5min readCareer 09 July 2019
It's a name that is immediately confrontational, exceedingly direct, owning the ways men talk down to and infantilize women and the constant charge of "bossiness" leveled at any woman with the gall to be commanding. Girlboss has the ring of defiance, yes, but also of solidarity; it is the act of declaring that, yes, I am like other girls. I am not interested in whether you think I can hang, and you can't expect me to chuckle at your jokes about women. A girl, in short, is the boss, and there's not a damn thing you can do about it.
So it's a good name for Sophia Amoruso – the founder of Nasty Gal and the author of an autobiography called, in fact, #Girlboss – to use for her new social media platform. Girlboss (the website) aims to take on LinkedIn's monopoly on professional networking, but is less interested in destroying it than specializing. You see, Girlboss is LinkedIn for millennial women, and it carries with it the attitude of the almost brash rebellion its name demands. And I think it's exactly what we need.
No matter how much we may wish we lived in a meritocracy, we don't; that's not how humans are wired, and I suspect it never will be. Instead, success in almost any enterprise is as much a matter of who as what you know, which makes professional networks both vertical and horizontal critical to any career. And that often means social time apart from work. But the stock images of sucking up to the boss are a bunch of rich old men taking a young upstart golfing or a bunch of hooting, suited men at a strip club, and that communicates something vital: professional networking has historically been about membership in a boy's club. And that's something to which women simply do not have the same level of access.
So something like Girlboss excites me for the same reason I get excited about speaking at women's professional development and networking conferences; it gets around that problem by letting women meet and interact with their colleagues in a space where nobody is making them feel like their presence is a courtesy, where no one is hitting on you, where no one will assume you have a junior role to your male counterparts. It's invigorating in ways I can't readily describe, the sense of liberty of movement these spaces have. But the ad-hoc networks that result simply aren't the same; they don't offer that critical component of access.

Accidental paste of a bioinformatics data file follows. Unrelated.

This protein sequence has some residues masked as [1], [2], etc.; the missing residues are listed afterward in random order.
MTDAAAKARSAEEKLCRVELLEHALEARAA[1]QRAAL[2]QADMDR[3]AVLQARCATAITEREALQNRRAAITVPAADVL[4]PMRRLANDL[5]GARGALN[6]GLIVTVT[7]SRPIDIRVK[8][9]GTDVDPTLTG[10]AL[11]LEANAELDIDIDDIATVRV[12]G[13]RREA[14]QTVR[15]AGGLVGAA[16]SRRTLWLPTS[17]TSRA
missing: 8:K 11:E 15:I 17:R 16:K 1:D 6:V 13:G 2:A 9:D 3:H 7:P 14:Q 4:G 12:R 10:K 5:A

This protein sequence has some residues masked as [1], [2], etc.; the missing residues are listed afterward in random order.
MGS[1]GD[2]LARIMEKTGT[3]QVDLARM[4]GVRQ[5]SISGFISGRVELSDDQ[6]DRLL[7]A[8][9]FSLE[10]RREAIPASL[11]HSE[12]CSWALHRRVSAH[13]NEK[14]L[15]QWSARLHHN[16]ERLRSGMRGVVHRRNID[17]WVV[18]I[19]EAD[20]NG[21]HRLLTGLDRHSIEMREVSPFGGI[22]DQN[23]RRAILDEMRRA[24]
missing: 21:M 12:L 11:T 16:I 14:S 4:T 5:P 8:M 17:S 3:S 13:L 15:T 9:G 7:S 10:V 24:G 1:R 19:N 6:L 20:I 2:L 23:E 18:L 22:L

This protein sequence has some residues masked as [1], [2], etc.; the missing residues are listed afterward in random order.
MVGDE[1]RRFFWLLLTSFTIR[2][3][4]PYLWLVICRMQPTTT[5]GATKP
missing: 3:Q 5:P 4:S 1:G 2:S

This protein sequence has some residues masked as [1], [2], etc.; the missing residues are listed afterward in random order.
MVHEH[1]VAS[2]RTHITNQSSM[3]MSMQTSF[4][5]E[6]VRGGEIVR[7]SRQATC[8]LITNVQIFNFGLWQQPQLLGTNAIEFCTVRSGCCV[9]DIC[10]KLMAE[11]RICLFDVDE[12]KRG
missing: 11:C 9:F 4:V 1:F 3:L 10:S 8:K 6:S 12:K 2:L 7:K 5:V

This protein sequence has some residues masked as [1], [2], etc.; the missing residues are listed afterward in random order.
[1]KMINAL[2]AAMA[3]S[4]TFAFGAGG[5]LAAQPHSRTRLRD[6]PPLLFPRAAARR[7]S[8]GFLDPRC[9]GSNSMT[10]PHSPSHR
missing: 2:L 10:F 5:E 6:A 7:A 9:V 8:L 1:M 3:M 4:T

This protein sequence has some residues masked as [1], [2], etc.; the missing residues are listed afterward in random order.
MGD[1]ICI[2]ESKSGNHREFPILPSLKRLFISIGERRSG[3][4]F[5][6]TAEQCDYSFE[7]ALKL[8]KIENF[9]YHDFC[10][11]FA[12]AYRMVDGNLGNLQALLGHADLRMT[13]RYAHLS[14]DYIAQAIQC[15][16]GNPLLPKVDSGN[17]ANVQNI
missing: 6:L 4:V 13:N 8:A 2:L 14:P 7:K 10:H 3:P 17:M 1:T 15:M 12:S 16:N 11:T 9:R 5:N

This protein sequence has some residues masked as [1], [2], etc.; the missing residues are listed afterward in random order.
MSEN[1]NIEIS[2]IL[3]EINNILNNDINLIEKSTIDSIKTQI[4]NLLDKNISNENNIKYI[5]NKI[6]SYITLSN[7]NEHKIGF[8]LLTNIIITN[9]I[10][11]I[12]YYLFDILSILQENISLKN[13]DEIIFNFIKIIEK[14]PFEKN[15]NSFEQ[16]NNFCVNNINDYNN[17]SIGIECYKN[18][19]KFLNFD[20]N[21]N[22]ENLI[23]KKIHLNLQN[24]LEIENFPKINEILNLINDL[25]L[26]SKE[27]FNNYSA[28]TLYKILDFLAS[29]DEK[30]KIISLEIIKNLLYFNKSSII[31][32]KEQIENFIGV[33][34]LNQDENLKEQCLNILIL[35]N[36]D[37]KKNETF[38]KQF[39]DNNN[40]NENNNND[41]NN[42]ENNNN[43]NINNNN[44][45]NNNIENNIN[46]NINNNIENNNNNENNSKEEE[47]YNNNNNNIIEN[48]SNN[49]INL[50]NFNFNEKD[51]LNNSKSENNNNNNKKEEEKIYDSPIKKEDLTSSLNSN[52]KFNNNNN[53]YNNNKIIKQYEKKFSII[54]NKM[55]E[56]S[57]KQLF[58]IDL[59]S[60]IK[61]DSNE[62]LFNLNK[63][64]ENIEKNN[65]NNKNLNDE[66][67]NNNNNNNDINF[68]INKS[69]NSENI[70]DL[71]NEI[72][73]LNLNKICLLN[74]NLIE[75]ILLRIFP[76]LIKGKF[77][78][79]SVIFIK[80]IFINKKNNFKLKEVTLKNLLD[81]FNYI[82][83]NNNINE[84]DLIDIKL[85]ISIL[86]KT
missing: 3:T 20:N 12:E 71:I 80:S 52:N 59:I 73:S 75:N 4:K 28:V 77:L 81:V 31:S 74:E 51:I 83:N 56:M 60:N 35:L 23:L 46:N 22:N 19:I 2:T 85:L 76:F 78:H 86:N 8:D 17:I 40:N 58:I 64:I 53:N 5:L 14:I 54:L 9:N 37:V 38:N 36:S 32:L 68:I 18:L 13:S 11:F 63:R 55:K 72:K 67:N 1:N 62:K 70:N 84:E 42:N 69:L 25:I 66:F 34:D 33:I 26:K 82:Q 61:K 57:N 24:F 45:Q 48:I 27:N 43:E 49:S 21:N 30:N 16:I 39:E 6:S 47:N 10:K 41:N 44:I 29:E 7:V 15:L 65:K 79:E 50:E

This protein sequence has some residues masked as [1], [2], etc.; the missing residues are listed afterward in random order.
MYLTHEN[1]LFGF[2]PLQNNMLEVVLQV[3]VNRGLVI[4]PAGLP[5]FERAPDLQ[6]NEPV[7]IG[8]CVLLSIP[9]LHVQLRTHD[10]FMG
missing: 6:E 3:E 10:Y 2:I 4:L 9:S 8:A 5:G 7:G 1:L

So something like Girlboss excites me for the same reason I get excited about speaking at women's professional development and networking conferences
Social media, however, is the great leveler: everyone is a face on a screen with a keyboard, and everyone gets a say. For better or for worse, it has enabled the creation of vast networks of human beings, working for common goals and in common service – and which usually have the exact same marginalizing effect on woman as those out in meatspace, with all the requisite problems: shutting women out of conversation, denying our achievements, valuing us based on perceived sex appeal, and on and on. So the rise of a women's professional social network – if indeed it ends up being a rise – is thrilling, because it does something nobody has tried yet: giving women the ability to network as a class on a massive scale, bypassing male gatekeeping authorities entirely. To me, that feels both downright revolutionary and stultifyingly obvious. Where has this been?